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Located on the northern edge of Taiwan, just a quick trip from Taipei, Yangmingshan National Park offers a dose of nature for city-dwellers and those touring the bustling capital. Visit Yangmingshan to hike through its volcanic scenery and rolling hills, soak in its hot springs, and, in the spring, see the cherry blossoms in bloom.More
#8

Longshan Temple

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Longshan is Taipei’s oldest and most popular temple, dating back to the early 18th century, when it was first established by settlers from mainland China. In the meantime it’s expanded and contracted in times of war and peace, very much integrated into the life of the city while offering an oasis of reflection and contemplation within its heart. Visitors are rarely unmoved by the amazingly ornate carvings and other decorative elements on display. The ceremonial gateways, elegant pagoda roofs and heady incense burners associated with traditional Chinese temples are all here. Also typically Chinese is the mix of faiths; Longshan is associated with Buddhism, Taoism and local gods.More
#9

Beitou Hot Spring Museum

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After a relaxing soak in the thermal baths of Beitou Hot Springs, head to the nearby museum that shares a similar name. The Euro-Japanese-style building was built during Taipei’s occupation and once served as the main access to Beitou’s public bath. In true Japanese style, visitors are asked to remove their shoes before exploring the network of 12 rooms that make up this popular attraction. Once the site of the largest bathhouse in Asia, the museum’s second floor is now home to an exhibition area that showcases articles, books, photographs and the history of the famous hot springs.More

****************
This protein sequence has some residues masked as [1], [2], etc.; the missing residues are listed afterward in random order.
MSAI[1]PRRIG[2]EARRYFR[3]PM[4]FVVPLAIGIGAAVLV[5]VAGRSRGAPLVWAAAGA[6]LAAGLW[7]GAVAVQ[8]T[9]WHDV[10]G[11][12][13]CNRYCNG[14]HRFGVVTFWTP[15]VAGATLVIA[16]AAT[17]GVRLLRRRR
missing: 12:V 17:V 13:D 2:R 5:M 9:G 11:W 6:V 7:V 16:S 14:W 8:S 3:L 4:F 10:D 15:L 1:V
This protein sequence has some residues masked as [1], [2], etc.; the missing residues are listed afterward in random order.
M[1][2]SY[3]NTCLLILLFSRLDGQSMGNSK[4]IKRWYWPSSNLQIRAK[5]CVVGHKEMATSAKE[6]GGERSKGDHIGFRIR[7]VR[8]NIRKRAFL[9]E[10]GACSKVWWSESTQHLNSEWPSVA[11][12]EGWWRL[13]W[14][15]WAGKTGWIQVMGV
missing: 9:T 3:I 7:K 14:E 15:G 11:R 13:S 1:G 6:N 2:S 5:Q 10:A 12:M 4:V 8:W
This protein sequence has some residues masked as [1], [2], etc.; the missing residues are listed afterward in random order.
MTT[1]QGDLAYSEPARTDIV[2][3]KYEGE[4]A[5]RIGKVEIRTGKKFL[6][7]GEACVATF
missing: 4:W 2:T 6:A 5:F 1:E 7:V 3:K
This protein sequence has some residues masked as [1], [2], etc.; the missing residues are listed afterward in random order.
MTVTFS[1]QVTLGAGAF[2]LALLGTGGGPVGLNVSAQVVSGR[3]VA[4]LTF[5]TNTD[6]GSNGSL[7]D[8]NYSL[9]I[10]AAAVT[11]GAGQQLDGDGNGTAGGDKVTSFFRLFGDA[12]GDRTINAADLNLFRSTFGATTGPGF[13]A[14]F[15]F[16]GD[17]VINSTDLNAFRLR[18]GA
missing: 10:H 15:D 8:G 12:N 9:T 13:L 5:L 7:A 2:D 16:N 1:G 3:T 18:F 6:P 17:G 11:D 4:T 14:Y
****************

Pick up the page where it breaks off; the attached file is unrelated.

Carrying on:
#10

Beitou Hot Springs

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Weary travelers will love soaking in the steaming waters of Beitou Hot Springs. Deep in the heart of lush green forests and surrounded by breathtaking scenery, these thermal spas offers the perfect opportunity to wash away the stresses of mass transit and the chaos of busy Taipei streets. Five pools of various temperatures—from crazy hot to lukewarm and even cold—mean there’s an ideal dip for every visitor to Beitou. Unlike other natural spas that sometimes require travelers to soak in the buff, Beitou invites guests to settle into its waters wearing bathing suits.More

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Top activities in Taipei

Ultimate Taipei Sightseeing Tour

Ultimate Taipei Sightseeing Tour

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288
From
US$110.00
Taipei Half-Day City Tour

Taipei Half-Day City Tour

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181
From
US$45.00
Private Taipei Food Tour

Private Taipei Food Tour

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From
US$123.08

Frequently Asked Questions

The answers provided below are based on answers previously given by the tour provider to customers’ questions.